The Good, The Bad, and The Ugly
Earlier this year The World Economic Forum published a report titled Fostering Effective-Energy Transition 2018. Within this report researchers explore national energy systems around the world.
In the Fostering Effective-Energy Transition 2018 report, 114 countries are ranked. The report references what it calls the “Energy Transition Index” (ETI). The ETI provides a scoring method for each country’s energy infrastructure in the face of growing climate and supply threats.
The ETI benchmarks data points across “Energy system performance” and “ Transition readiness”. In more details these data sets are explained in an excerpt from the report.
System performance: This measures current performance, based on the delivery of the energy system on the imperatives of the energy triangle, namely promoting an energy system that supports inclusive economic development and growth, secure and reliable access to energy, and environmental sustainability
Transition readiness: This measures the future preparedness of countries’ systems. Transition readiness is defined using six dimensions, which support effective and timely progress in system performance. They are the availability of investment and capital, effective regulation and political commitment, stable institutions and governance, supportive infrastructure and an innovative business environment, human capital, and the ability of the current energy system to accommodate change.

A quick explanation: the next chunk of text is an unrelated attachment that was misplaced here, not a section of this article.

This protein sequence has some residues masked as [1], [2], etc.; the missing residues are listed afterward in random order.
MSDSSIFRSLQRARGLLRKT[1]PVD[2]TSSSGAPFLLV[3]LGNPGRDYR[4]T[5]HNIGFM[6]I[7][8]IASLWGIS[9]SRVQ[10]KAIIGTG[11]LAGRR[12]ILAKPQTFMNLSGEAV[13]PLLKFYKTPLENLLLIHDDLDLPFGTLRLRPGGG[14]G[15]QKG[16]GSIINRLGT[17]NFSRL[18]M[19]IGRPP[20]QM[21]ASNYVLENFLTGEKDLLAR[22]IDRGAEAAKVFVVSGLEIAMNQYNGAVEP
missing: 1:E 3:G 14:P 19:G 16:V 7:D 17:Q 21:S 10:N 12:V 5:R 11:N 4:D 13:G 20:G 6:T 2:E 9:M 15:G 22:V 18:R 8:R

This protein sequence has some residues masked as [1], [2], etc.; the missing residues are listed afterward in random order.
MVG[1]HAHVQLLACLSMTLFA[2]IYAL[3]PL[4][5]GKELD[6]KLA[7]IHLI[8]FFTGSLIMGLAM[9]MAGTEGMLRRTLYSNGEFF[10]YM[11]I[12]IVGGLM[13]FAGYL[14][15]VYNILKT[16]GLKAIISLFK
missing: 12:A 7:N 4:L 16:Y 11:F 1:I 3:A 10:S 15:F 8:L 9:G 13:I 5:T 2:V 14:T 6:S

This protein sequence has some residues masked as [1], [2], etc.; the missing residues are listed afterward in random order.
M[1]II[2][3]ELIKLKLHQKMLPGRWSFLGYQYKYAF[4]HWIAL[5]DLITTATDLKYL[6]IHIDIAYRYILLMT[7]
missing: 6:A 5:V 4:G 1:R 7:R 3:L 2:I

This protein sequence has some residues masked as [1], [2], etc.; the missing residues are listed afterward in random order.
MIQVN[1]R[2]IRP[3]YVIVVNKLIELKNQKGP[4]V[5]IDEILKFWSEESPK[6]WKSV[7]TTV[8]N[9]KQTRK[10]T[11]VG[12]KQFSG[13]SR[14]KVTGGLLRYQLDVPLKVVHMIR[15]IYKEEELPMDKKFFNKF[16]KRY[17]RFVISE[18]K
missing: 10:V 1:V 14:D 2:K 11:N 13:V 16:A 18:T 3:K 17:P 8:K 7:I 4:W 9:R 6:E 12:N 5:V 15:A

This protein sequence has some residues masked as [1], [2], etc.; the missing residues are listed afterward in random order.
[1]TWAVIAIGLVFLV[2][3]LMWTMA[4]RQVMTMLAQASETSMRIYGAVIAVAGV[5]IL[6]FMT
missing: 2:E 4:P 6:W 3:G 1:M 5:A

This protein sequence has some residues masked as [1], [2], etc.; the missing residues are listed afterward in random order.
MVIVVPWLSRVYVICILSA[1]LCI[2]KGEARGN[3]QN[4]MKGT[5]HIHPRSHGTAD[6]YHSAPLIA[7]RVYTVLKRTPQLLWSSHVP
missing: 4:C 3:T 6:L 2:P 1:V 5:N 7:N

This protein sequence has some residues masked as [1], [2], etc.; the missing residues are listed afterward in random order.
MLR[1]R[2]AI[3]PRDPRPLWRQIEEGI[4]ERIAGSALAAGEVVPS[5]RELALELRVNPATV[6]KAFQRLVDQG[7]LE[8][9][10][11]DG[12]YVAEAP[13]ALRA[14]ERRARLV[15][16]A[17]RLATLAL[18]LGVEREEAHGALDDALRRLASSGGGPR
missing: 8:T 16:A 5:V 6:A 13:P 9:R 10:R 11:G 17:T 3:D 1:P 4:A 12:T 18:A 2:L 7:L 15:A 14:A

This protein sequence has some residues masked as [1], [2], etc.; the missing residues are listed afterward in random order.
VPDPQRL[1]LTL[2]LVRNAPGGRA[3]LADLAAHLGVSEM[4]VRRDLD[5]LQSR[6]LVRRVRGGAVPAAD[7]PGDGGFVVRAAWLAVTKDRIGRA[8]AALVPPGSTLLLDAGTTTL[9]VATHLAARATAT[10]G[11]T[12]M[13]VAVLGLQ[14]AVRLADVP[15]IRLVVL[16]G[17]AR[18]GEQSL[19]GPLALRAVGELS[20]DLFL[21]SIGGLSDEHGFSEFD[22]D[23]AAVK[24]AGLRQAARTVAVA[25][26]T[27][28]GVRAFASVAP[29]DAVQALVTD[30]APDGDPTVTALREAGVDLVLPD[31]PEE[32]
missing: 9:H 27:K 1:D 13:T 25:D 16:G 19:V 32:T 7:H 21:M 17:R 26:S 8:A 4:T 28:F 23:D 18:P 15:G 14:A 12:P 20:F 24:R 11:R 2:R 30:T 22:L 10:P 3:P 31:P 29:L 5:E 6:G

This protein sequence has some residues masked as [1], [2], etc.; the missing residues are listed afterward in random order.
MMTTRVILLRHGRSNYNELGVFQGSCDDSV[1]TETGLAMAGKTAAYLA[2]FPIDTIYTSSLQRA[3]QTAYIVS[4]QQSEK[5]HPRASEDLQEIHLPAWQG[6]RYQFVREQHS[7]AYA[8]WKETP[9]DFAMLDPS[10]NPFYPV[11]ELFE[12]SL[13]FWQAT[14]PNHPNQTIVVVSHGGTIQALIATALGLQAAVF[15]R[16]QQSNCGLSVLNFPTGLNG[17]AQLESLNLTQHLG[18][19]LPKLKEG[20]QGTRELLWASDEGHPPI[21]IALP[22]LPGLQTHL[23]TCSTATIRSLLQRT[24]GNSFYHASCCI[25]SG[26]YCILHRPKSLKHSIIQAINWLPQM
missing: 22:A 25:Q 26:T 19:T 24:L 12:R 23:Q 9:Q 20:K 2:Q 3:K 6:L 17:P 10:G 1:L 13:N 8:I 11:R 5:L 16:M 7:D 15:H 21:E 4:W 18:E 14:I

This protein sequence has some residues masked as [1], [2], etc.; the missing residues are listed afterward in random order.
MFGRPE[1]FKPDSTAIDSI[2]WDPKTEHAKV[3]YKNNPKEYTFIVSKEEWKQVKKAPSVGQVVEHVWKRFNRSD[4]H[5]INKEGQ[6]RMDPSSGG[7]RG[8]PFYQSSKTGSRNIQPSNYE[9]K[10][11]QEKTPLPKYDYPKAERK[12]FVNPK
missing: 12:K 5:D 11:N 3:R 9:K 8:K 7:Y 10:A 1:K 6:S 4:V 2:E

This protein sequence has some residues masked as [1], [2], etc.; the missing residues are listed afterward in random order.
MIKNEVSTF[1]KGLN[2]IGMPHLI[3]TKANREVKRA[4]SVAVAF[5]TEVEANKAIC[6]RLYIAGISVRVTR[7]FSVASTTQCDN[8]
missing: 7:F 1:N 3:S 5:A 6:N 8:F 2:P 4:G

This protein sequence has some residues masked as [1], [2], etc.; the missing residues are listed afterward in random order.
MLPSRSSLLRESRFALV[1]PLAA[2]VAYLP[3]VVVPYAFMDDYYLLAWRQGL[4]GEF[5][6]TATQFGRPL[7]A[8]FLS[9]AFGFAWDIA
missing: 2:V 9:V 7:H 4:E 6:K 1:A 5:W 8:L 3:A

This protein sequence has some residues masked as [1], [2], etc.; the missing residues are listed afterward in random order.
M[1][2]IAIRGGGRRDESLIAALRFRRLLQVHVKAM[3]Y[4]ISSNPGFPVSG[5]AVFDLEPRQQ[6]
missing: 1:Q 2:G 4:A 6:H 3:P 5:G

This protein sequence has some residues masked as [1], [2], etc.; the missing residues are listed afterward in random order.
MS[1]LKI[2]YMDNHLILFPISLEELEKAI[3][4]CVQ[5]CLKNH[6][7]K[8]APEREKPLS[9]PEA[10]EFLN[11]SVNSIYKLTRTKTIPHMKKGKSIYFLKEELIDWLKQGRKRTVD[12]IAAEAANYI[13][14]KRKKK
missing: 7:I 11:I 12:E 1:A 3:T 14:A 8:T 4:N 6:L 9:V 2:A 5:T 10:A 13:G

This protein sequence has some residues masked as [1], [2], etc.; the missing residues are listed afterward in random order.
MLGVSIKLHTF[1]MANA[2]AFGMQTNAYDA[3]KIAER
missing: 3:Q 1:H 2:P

The best performing countries in the report are all European countries:
Best Prepared Counties for Energy Risks
ETI Score – 75.8
ETI Score – 75.0
ETI Score – 72.9
ETI Score – 72.4
ETI Score – 72.4
ETI Score – 69.3
7. United Kingdom
ETI Score – 69.0
ETI Score – 69.0
ETI Score – 68.5
ETI Score – 67.8
Inversely, the countries most at risk to threats facing national energy systems are more spread out across the globe. The countries least prepared for growing climate and supply threats are:
Worst Prepared Counties for Energy Risks
ETI Score – 36.8
113. South Africa
ETI Score – 37.8
112. Kyrgyz Republic
ETI Score – 39.3
ETI Score – 39.6
ETI Score – 40.2
109 Bosnia and Herzegovina
ETI Score -40.6
ETI Score – 40.8
ETI Score – 41.1
106 Iran, Islamic Rep.
ETI Score – 41.3
ETI Score – 41.4
The countries at the bottom of the group all shared weaknesses related to their energy infrastructure security and accessibility. Security and accessibility was the indicator with the biggest gap between highest and lowest performing countries.
Key Findings & Outlook
One of the key findings from this year’s report was that globally we are behind on the Paris Agreement on climate goals. According to data from The World Economic Forum carbon emission levels stayed flat and energy productivity improved by 1.8%, falling short of the 3% per annum threshold believed to be required to meet the Paris climate change agreement.
Energy is at the heart of modern economic prosperity. Technological innovation, changes in climate, policy shifts are all factors creating a world of increasingly complex energy demands. The energy we consume affects many different parts of our lives. From the way we work and live, to the way we communicate and travel. Without enough energy – visions of a high-tech future come to a halt. Global energy systems are experiencing significant change to meet this demand in a sustainable manner. The most important question here is will we have enough time?